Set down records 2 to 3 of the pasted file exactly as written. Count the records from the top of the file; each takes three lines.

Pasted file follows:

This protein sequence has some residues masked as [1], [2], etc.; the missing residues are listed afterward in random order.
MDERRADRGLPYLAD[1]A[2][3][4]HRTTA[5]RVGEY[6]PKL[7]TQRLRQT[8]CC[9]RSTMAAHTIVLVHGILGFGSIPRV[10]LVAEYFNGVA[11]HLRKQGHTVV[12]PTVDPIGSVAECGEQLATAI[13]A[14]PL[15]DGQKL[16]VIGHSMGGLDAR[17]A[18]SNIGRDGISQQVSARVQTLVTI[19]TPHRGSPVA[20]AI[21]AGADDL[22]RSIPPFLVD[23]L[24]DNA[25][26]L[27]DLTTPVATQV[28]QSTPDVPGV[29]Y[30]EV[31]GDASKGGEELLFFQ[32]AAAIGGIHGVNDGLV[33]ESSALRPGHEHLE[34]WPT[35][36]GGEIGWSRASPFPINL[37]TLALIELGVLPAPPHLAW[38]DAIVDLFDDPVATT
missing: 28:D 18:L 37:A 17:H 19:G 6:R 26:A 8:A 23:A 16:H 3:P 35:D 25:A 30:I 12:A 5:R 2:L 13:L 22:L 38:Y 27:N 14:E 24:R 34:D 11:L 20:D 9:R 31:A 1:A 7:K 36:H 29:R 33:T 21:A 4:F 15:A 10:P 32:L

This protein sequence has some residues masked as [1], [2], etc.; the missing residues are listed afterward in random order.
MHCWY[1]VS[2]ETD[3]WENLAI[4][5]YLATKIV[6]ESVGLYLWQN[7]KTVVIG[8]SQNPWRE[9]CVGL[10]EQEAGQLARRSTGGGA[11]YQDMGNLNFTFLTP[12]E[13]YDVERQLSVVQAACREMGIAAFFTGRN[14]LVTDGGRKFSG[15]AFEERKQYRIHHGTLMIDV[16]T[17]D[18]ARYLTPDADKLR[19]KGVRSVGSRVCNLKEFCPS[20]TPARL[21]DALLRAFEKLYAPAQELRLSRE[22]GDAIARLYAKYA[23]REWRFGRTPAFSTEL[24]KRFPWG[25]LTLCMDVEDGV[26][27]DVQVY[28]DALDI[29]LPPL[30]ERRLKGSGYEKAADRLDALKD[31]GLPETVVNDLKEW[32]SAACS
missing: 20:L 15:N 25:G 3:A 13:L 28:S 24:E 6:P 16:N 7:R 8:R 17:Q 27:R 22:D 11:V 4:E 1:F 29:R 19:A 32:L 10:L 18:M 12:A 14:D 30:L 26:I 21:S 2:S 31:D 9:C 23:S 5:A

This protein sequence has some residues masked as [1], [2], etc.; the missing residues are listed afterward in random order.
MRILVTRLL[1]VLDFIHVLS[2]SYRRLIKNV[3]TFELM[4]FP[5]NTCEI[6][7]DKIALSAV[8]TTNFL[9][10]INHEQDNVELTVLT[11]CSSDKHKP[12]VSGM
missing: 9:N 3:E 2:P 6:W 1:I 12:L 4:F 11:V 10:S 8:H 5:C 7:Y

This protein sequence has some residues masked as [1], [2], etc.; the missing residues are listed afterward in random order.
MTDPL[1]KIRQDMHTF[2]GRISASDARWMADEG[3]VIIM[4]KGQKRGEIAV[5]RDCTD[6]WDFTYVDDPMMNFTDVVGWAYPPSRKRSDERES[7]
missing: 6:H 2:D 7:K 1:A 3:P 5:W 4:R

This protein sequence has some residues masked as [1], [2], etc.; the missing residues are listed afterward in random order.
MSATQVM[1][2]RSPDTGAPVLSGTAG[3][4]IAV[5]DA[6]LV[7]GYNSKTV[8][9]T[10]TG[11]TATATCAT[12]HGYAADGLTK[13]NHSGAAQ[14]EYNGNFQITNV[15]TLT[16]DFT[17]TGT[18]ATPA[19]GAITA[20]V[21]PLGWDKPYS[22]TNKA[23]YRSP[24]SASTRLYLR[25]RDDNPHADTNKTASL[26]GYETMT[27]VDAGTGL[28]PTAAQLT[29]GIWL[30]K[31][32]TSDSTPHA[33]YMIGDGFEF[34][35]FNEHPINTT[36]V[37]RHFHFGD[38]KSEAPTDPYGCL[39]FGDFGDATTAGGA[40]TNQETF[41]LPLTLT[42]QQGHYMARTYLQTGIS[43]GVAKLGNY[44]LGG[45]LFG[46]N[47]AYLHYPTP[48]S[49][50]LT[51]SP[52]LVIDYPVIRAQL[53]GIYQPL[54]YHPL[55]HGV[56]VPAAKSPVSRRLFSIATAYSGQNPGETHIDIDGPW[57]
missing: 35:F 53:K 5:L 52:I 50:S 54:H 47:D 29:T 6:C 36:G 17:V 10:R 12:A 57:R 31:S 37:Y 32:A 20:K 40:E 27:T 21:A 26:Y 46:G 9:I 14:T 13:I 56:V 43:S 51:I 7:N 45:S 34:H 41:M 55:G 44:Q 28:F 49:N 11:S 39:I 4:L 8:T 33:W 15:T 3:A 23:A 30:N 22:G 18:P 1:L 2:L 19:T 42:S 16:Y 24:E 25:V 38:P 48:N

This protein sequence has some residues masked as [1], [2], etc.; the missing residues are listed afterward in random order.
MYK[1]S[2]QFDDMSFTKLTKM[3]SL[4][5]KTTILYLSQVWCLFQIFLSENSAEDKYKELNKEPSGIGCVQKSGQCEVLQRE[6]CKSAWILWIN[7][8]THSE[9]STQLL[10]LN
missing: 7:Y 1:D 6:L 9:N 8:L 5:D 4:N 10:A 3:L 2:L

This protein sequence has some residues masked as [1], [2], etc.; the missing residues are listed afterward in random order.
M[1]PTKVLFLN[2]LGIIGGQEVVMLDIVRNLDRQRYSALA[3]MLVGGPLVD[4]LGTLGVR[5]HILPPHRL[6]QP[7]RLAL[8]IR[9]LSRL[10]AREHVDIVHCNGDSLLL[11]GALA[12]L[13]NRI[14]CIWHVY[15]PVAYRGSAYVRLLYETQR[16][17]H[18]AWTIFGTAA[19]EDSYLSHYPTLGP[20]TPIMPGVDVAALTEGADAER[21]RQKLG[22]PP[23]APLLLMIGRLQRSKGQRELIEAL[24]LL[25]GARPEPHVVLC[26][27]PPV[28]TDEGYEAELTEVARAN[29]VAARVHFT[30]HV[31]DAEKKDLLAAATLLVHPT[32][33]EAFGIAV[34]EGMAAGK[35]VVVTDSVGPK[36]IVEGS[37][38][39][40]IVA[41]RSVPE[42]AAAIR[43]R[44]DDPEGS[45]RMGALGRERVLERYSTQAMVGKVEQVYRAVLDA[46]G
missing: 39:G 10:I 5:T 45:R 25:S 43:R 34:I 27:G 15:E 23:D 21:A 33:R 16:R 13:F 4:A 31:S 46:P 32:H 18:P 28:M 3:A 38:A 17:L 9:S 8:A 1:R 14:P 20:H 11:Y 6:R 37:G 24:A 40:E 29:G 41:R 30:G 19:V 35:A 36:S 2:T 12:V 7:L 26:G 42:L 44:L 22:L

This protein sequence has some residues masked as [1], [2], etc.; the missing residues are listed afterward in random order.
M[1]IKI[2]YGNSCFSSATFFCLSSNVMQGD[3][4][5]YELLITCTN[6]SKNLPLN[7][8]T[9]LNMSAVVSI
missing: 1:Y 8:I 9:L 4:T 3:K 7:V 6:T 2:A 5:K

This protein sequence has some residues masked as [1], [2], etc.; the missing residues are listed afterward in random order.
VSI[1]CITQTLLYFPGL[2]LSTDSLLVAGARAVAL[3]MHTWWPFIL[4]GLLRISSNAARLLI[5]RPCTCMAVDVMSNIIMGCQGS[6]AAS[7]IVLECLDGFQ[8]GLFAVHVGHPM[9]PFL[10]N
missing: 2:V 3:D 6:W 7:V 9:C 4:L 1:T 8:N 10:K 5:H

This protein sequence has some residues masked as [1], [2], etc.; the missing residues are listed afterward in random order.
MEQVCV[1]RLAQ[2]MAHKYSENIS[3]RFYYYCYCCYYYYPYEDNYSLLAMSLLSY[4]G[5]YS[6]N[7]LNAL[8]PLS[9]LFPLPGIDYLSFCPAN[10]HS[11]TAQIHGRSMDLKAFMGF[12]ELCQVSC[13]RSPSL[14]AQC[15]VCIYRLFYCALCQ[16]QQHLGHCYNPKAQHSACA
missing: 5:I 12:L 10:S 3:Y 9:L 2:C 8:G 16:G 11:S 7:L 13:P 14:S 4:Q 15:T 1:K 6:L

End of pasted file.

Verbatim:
This protein sequence has some residues masked as [1], [2], etc.; the missing residues are listed afterward in random order.
MHCWY[1]VS[2]ETD[3]WENLAI[4][5]YLATKIV[6]ESVGLYLWQN[7]KTVVIG[8]SQNPWRE[9]CVGL[10]EQEAGQLARRSTGGGA[11]YQDMGNLNFTFLTP[12]E[13]YDVERQLSVVQAACREMGIAAFFTGRN[14]LVTDGGRKFSG[15]AFEERKQYRIHHGTLMIDV[16]T[17]D[18]ARYLTPDADKLR[19]KGVRSVGSRVCNLKEFCPS[20]TPARL[21]DALLRAFEKLYAPAQELRLSRE[22]GDAIARLYAKYA[23]REWRFGRTPAFSTEL[24]KRFPWG[25]LTLCMDVEDGV[26][27]DVQVY[28]DALDI[29]LPPL[30]ERRLKGSGYEKAADRLDALKD[31]GLPETVVNDLKEW[32]SAACS
missing: 20:L 15:N 25:G 3:A 13:L 28:S 24:E 6:P 16:N 7:R 8:R 17:Q 27:R 22:D 11:V 4:E 1:F 29:R 19:A 32:L 10:L 18:M 12:A 14:D 30:L 26:I 21:S 2:S 31:D 9:C 23:S 5:A

This protein sequence has some residues masked as [1], [2], etc.; the missing residues are listed afterward in random order.
MRILVTRLL[1]VLDFIHVLS[2]SYRRLIKNV[3]TFELM[4]FP[5]NTCEI[6][7]DKIALSAV[8]TTNFL[9][10]INHEQDNVELTVLT[11]CSSDKHKP[12]VSGM
missing: 9:N 3:E 2:P 6:W 1:I 12:L 4:F 11:V 10:S 8:H 5:C 7:Y